Hi readers! I hope you are enjoying a great week! I am so excited to be welcoming a brand new-to-me author to Austenesque Reviews today – Kelly Miller! I understand Kelly has been writing for a long time and I am so happy to see that she is debuting her first book this month – Death Takes a Holiday at Pemberley. I’m not one to gravitate towards fantasy stories, but this one definitely has me intrigued! Poor Mr. Darcy escapes a near-death experience and now an angel of death is paying him a visit with lots of demands!
In Death Takes a Holiday at Pemberley, an ailing, elderly tenant at Pemberley is shown to have a preference for confections referred to as Pomfret Cakes. The lady is quite appreciative when Mrs. Darcy thoughtfully brings her a jar of them. Some readers might be confused at the true identity of a Pomfret Cake. Is it a cake or is it candy? A Pomfret cake is actually a small, round, piece of liquorice candy that was first produced in Pontefract, Yorkshire, England. They have also been called Pomfrey cakes and more recently, Pontefract cakes. (Pomfret is an old Norman word for Pontefract.)
As far back as ancient Egypt, a sweet liquid liquorice mixture was favored by prophets and pharaohs, who believed it had healing properties. Beginning in 1612, Pomfret cakes were being produced and stamped with the castle lodge emblem of Pontefract, along with the initials “G S,” which is thought to stand for Sir George Savile, a prominent local land-owner. These Pomfret cakes were used as medicine for people and horses, In fact, the flavinoids in the liquorice root have been proven to be effective in reducing stomach discomfort.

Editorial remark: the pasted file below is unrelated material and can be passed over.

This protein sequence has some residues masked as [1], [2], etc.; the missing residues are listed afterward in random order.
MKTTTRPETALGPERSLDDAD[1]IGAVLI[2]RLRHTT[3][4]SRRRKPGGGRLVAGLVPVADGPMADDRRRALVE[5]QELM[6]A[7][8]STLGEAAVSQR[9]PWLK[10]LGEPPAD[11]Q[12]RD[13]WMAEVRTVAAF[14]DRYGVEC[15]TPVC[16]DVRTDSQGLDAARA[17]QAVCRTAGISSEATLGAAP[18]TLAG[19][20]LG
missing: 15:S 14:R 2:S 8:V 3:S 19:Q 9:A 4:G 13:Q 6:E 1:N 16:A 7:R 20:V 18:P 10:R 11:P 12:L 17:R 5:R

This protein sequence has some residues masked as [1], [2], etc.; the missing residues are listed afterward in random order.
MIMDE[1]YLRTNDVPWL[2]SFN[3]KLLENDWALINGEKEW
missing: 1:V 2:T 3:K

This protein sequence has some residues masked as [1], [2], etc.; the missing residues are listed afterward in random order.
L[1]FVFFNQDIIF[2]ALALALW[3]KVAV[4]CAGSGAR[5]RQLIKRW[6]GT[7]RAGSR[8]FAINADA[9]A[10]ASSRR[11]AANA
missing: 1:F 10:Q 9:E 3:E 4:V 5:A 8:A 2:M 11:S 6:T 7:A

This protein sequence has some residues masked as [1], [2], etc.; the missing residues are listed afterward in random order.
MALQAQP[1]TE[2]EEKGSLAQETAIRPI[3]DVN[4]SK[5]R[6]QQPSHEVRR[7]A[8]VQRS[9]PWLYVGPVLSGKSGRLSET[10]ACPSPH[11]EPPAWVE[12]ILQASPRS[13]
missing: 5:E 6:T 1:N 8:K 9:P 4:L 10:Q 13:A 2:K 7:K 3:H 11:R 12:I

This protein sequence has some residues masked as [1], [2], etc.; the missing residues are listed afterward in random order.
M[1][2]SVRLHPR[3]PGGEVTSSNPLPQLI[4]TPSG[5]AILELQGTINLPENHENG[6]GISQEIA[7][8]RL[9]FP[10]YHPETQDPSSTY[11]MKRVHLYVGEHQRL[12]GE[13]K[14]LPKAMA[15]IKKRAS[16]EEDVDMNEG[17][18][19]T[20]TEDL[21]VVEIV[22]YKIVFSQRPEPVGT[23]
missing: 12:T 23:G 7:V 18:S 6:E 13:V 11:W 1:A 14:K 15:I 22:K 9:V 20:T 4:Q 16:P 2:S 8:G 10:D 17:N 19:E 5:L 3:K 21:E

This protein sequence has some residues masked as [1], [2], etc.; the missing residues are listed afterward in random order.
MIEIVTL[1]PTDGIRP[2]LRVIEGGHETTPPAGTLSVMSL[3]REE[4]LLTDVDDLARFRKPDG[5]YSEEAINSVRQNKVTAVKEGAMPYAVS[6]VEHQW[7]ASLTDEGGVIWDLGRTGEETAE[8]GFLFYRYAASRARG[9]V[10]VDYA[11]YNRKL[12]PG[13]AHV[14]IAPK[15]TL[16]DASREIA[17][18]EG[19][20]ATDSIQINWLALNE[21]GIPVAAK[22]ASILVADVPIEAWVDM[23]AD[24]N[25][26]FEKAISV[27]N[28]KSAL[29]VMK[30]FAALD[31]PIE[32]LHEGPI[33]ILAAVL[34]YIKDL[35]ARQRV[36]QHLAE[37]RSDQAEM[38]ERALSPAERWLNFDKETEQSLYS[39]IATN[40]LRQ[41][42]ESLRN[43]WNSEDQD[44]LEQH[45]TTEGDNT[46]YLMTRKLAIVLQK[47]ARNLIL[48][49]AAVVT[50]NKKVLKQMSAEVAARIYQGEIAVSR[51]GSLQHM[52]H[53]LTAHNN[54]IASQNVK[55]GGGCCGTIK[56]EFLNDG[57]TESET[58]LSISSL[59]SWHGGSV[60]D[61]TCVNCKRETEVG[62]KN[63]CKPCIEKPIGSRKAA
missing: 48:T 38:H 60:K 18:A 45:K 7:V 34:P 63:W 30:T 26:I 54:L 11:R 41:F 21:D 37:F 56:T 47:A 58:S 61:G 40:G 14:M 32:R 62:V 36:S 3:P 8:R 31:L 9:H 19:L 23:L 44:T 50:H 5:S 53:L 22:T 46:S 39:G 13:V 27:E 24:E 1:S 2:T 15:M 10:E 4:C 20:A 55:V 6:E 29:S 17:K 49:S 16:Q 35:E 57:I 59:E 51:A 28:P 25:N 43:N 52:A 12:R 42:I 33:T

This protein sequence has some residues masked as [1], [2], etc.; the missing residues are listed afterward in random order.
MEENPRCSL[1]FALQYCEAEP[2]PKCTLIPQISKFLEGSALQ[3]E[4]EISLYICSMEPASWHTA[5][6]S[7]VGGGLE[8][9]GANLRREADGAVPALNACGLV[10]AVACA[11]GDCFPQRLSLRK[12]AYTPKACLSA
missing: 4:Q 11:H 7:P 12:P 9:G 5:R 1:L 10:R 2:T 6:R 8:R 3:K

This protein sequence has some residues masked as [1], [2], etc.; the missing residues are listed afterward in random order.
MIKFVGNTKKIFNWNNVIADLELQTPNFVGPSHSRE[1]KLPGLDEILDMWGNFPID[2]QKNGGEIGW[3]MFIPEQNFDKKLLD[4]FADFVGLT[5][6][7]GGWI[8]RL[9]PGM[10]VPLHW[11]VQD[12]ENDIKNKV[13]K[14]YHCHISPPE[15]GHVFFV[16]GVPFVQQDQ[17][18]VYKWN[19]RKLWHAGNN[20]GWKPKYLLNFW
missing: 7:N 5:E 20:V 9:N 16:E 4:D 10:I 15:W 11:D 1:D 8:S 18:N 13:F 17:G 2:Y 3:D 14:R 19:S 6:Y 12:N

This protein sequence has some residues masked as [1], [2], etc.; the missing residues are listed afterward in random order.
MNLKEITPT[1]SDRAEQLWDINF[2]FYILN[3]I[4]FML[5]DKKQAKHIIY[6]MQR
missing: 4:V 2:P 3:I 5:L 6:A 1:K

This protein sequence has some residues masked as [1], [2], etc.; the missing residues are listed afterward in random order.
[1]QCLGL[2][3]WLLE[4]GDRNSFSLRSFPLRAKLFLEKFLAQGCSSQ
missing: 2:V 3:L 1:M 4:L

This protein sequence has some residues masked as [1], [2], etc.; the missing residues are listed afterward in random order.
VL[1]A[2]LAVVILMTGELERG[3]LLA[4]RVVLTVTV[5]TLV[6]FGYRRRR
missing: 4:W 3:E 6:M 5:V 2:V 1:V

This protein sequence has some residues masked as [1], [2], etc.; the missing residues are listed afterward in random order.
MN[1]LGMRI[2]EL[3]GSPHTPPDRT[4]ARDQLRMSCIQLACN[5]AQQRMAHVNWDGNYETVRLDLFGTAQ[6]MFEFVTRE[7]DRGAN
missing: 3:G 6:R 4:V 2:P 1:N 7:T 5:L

In 1760, an apothecary named George Dunhill added sugar to the recipe of the Pomfret cakes. The Dunhill factory was to be the more enduring and well-known of the manufacturers of Pomfret cakes. However, the product did not become extensively used for confectionary until the 19th century. Today, the Dunhills factory is still in operation, but it was purchased by the candy company Haribo in 1972.
~ Excerpt from Death Takes A Holiday at Pemberley ~
Elizabeth was making her way towards them with Rory at her side. The collie burst forth with a series of excited barks as was his wont when within sight of the sheep. The vision of his wife brought an automatic smile to Darcy’s face. At her wave, he raised his arm and waved back.
As she drew near, his spine stiffened. His happiness at seeing her was eclipsed by Graham’s unsettling presence. Darcy made an effort to smile. “I should have known you would be back to see the lambs this morning.”
“They are so adorable, and they will be grown soon, so I want to see them as often as possible.” Elizabeth faced the blond gentleman. “Mr. Graham, I hope you like our little herd. In the last year, we have attempted to expand our flock. Their wool is extremely fine and a popular material for pelisses and stockings.”
A smile lit up the man’s face as he stepped nearer to her. “Mrs. Darcy, your sheep are impressive, but I would greatly appreciate it if you would call me Graham. Darcy and I are so close that calling you Mrs. Darcy and your calling me Mr. Graham would feel wrong.”
Her eyes widened.
Although he maintained his countenance, Darcy cringed at the man’s presumption. However, he held his tongue; certainly, a more grievous reason to challenge him would present itself before long.
Graham’s words flowed out with eloquence. “I realize it might not be considered the height of propriety here, but I beg your indulgence. You see, in the section of Calabria where I live, we use given names unless we do not like each other. I am quite a vain man, and I cannot bear the thought that my hostess, and wife of my dearest old friend, dislikes me.”
Elizabeth glanced at Darcy, and he fought to keep his unease from showing on his countenance. He was tempted to state his objection, yet it was a small enough thing. His instincts told him to cooperate with the man for now.